Good luck.
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Old 04-29-2019, 07:29 PM
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NemesisC5
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You need a stand alone positioned where you it gets clean airflow, use ducts and hose if necessary. Supercharged cars with intercooler & a/c coil in front of coolant radiator create too much airflow restriction and you’ll be forced to make changes to mitigate heat. I could write a thesis on the topic from my experience doing exactly what you’re asking about. Continually accelerating / decelerating and rowing gears on track during summer heat with forced induction creates a lot of challenges for all, including GM.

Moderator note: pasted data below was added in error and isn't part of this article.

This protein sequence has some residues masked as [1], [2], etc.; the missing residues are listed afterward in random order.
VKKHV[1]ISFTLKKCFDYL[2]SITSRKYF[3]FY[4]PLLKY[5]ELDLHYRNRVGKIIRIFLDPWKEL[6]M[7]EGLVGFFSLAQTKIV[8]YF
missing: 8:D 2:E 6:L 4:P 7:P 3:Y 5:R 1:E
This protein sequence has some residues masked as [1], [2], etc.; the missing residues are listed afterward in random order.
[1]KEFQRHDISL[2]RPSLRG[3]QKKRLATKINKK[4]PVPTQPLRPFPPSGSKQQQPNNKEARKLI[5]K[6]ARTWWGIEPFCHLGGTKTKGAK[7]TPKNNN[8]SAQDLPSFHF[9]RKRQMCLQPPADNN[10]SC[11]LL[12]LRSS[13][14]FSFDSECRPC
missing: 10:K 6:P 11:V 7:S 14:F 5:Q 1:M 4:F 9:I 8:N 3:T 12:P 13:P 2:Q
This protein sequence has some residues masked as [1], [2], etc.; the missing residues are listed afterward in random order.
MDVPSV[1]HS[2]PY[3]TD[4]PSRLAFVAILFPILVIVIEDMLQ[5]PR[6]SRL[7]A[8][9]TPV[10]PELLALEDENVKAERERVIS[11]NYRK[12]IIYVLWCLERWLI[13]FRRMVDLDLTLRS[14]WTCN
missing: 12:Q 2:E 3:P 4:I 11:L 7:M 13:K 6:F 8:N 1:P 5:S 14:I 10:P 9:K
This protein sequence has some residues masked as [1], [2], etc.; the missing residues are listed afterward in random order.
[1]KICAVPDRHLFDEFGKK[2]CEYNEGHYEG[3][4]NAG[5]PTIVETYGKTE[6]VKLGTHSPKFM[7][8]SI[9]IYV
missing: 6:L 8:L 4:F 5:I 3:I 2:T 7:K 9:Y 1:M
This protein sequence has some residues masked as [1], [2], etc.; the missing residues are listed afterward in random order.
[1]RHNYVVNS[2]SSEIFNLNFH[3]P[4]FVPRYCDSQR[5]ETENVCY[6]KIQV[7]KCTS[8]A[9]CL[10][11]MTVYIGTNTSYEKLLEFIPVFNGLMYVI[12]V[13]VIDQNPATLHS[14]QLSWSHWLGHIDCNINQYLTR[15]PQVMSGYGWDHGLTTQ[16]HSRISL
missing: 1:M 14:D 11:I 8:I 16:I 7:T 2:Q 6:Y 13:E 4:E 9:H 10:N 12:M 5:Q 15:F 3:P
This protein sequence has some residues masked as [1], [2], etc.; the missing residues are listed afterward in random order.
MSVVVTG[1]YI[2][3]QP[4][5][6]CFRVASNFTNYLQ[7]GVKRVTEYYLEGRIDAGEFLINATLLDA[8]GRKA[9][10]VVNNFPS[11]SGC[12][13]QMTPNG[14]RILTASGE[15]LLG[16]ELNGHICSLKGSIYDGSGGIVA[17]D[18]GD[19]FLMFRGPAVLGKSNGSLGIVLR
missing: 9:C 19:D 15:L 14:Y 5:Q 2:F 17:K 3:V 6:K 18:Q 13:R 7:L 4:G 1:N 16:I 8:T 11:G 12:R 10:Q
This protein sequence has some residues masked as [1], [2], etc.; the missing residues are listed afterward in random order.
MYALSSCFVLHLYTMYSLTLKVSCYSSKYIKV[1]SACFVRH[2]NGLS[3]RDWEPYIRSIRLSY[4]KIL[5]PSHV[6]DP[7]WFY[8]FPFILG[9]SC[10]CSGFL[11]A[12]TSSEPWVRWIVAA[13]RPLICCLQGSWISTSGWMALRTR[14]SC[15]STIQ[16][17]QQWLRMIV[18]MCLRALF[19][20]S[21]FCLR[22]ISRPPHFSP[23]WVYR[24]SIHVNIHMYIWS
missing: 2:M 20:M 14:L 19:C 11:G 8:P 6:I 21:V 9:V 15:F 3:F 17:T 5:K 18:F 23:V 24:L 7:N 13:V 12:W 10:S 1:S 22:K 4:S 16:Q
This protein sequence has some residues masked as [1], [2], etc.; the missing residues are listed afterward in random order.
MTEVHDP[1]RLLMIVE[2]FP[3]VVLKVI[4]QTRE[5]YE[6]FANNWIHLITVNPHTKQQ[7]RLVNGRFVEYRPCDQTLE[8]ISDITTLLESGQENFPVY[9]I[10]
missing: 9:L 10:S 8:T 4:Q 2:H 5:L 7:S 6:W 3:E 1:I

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Old 05-03-2019, 01:29 PM
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sydneyACE
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Ok, sounds like stand-alone it is then.
I'm thinking about hedging my bets a little bit though...
If I buy the radiator with the provision for an oil cooler (but don't hook the oil cooler up), are we talking about a substantial decrease in cooling capacity or no biggie?
Obviously there is a decrease in capacity because of the oil cooler taking up space in the end tank, but how much does that cooler obstruct flow?
Looks like an $80 upgrade... wonder if it's worth it for a "might want it later" situation?

Thanks again for all the advice guys!

@NemesisC5 Feel like briefly describing the best size/location for an oil cooler. Keep in mind, this car is primarily a daily driver, so if I get to hot on the track and have to take a break, it's not the end of the world for me.